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Lending a Hand: Nashua Soup Kitchen

By Elisha Neubauer

Hunger is a growing problem across the world. It strikes every city, every community; it doesn't discriminate against race, sex, or age. Seeing the mounting crisis in Nashua, a group of women from local churches banded together in 1981 to battle the problem. Eight years later, they hired an executive director and have been helping the poor and homeless in the community ever since.

Nashua Soup Kitchen seeks to promote dignity and self-sufficiency for those it serves. "The agency has always believed that people who are poor or homeless and in need of the most basic things deserve to be treated with respect and with minimal intrusion into their lives," explains Lisa Christie, Executive Director.

"We have always fed anyone who showed up for a meal in the soup kitchen, no questions asked." She goes on to explain that the organization does not ask for any identification or names. "The founders of the agency believed that just being in need was humiliating enough in our society and we don't want to add to it. We have always worried more about folks in need who are too proud to ask for help than whether or not someone eats here who could afford to eat somewhere else."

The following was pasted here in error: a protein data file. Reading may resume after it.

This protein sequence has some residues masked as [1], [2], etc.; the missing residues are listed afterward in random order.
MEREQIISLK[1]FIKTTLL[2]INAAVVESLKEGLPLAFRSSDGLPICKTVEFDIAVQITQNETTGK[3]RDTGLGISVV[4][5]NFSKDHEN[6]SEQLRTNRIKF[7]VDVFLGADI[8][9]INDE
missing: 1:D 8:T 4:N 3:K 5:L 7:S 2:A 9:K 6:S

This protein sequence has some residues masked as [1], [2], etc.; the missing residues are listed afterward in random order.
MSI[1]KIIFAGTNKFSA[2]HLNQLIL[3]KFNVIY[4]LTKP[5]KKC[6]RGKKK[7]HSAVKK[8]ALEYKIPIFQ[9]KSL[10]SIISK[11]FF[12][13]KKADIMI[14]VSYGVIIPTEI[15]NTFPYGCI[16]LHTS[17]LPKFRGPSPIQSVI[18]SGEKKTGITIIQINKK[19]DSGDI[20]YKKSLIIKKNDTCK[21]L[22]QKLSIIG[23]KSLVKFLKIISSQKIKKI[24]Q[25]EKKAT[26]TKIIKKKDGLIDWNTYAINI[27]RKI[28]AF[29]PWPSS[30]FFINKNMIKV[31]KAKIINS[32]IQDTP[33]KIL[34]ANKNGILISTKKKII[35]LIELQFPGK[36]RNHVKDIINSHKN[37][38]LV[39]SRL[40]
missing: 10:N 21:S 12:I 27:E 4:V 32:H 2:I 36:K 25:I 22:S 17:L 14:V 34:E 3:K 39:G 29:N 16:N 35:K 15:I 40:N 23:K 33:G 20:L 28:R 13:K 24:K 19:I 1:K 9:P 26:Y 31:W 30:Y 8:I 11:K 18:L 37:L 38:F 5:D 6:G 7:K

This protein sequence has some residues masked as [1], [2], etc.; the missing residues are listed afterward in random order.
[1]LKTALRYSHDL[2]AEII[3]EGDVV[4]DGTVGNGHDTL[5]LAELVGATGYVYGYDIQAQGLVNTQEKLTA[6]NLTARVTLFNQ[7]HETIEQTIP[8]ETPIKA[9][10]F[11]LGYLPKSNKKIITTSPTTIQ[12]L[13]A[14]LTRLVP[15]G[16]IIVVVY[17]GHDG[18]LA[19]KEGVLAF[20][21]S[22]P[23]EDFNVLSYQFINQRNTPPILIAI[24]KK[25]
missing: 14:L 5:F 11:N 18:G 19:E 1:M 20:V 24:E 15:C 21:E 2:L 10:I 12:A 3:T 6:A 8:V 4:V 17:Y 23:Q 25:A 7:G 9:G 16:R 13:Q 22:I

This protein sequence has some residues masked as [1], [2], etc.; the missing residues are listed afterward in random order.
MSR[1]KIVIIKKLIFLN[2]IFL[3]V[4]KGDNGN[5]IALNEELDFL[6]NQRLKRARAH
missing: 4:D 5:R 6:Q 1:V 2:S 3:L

On top of providing meals, the Nashua Soup Kitchen provides an Employment and Education program to help improve the situation of those in need. "We know that some people need a helping hand now and also need opportunities to improve their situation," says Christie. Nashua Soup Kitchen offers interviewing skills, resume help, job leads, computer access and assistance, and job attire. The group even pays for education: "everything from GEDs to college courses to certification," Christie says.

Nashua Soup Kitchen is not alone in its devotion to bettering the community. "About 75% of our agency budget is from private contributions," says Christie. "We probably have over 1,000 regular volunteers who help prepare and serve meals, clean, garden, hold food drives, etc for us." The remaining budget comes from fundraisers like the Annual Run/Walk for Food & Shelter in the spring and the Annual Dinner Auction in the fall. Other events include the annual Bag Hunger campaign, the Empty Bowls fundraiser, and more.

The Nashua Soup Kitchen is always looking for volunteers to help out. If you're interested in lending your time to help the community, make sure to contact the shelter. They do ask that volunteers be at least 12 years of age and that you call ahead to be placed on the schedule. Donations can be made through their website at www.nsks.org or mailed to them at NSKS, PO Box 3116, Nashua, NH. Feel free to call 603.889.7770 for more information.

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About The Author

Elisha Neubauer is a freelance editor, ghostwriter, book reviewer, and author. She is...

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